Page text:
There’s no doubt that your product needs to generate revenue. But even if your idea for an offering has a great potential to become profitable and passes the tests of the previous sections, having the wrong revenue model can greatly reduce your chance of becoming a lucrative business. If your idea requires too many steps in order for your customer to pay you money, you will lose a lot of customers.
When determining a revenue stream for your product, simple is always better, and the simplest revenue models require only a few "steps to revenue" (i.e. steps that need to take place before your target customer pays you money).
To determine your steps to revenue, you need to analyze in detail all of the key steps that need to occur before you receive a payment in your bank account from your target customers.
Follow these tips:
1. Be extremely detail oriented, and focus on very specific customer behavior when using your product.
2. For each step, write the name of the step, the approximate timing, and a couple of sentences that describe what needs to happen for that step to be completed.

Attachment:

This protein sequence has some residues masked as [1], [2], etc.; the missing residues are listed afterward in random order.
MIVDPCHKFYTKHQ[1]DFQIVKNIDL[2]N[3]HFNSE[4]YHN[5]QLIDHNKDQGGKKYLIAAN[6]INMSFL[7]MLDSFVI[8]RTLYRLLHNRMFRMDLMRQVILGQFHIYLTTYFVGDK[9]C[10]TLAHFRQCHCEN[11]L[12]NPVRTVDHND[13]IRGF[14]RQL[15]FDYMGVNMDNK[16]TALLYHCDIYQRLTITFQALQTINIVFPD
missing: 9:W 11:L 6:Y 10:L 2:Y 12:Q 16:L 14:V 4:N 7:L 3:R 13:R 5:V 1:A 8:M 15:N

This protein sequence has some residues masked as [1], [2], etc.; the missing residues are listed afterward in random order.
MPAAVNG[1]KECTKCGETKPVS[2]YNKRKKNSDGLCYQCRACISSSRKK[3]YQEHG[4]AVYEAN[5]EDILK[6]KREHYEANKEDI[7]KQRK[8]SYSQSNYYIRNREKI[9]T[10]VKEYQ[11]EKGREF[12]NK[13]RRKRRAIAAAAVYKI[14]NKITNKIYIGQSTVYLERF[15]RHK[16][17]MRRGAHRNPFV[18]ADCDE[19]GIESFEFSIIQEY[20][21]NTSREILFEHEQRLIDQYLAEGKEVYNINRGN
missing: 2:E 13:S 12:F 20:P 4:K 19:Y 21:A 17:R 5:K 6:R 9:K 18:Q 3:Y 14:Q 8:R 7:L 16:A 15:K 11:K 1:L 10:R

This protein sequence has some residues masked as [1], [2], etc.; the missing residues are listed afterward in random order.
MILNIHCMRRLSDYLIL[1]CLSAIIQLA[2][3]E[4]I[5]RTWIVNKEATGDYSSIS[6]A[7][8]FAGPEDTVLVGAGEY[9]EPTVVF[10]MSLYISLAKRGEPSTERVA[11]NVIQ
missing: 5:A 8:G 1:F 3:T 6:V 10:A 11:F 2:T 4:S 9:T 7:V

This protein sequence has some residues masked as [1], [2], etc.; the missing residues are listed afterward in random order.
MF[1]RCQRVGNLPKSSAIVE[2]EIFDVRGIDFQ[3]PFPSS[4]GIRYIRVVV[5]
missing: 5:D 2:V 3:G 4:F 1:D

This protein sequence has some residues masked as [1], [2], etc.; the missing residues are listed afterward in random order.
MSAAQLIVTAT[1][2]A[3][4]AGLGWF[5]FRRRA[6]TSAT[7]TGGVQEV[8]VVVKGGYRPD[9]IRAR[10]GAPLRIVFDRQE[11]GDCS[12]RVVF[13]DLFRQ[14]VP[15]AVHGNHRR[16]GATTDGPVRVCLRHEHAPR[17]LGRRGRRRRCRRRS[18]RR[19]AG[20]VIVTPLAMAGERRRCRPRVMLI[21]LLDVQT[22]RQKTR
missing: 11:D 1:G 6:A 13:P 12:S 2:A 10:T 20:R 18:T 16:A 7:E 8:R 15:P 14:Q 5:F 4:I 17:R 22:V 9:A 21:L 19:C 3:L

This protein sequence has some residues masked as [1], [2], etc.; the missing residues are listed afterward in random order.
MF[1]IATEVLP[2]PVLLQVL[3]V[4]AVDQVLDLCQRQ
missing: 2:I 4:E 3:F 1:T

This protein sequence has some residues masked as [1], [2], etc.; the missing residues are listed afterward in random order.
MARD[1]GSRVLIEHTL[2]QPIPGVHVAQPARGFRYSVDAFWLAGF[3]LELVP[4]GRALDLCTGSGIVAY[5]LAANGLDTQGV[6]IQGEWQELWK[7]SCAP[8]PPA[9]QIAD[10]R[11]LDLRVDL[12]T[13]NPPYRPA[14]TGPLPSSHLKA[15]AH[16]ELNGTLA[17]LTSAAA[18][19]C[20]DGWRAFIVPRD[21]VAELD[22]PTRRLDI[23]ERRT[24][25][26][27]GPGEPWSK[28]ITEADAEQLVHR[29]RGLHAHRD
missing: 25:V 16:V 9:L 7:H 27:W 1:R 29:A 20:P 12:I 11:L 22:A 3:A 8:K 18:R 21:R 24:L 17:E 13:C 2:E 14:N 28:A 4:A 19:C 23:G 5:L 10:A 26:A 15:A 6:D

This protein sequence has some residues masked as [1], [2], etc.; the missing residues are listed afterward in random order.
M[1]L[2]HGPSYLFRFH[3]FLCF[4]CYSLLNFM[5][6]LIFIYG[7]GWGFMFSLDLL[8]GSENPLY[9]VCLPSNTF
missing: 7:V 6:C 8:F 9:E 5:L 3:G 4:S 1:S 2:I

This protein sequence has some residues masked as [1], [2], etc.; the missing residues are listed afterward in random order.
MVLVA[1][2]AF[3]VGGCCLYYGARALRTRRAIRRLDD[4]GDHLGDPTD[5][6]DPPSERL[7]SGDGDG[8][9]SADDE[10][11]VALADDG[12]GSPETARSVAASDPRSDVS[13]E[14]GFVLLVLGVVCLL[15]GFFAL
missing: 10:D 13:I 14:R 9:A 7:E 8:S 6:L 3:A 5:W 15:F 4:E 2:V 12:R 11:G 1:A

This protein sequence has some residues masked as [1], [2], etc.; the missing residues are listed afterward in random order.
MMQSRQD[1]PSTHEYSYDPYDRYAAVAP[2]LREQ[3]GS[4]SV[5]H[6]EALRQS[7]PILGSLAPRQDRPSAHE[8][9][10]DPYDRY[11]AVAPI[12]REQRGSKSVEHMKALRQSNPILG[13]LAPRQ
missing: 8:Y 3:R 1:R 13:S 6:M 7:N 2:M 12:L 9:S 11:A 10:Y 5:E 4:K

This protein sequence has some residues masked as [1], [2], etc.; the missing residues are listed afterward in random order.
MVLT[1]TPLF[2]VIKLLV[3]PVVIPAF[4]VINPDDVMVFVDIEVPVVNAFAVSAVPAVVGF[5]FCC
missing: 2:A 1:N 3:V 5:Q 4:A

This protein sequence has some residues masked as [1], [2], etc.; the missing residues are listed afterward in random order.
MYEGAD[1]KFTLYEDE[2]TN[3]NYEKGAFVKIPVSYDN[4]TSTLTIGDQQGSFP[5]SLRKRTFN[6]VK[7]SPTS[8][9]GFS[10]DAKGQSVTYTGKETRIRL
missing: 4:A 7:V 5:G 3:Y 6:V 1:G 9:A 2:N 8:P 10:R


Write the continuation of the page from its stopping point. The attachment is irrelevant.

3. Aim for the fewest number of steps and key assumptions. For example:
“Encourage users to search for products on my website.”
“Sell users’ clicks to merchants on a CPC.”
4. Avoid a "branching" model, in which your user path has multiple options, as this will increase the likelihood of your customers losing interest before paying you.
After you’ve gone through these steps with your business idea, you might realize that your original concept doesn’t hold up as well as you thought. In fact, you might even have to go through this process numerous times before settling on a strong idea for a tech offering. However, this is all part of being an entrepreneur, and ensures that only the most dedicated will persevere. If you think that the idea validation stage is daunting, consider these words from Thomas Edison:
I have not failed. I've just found 10,000 ways that won't work.”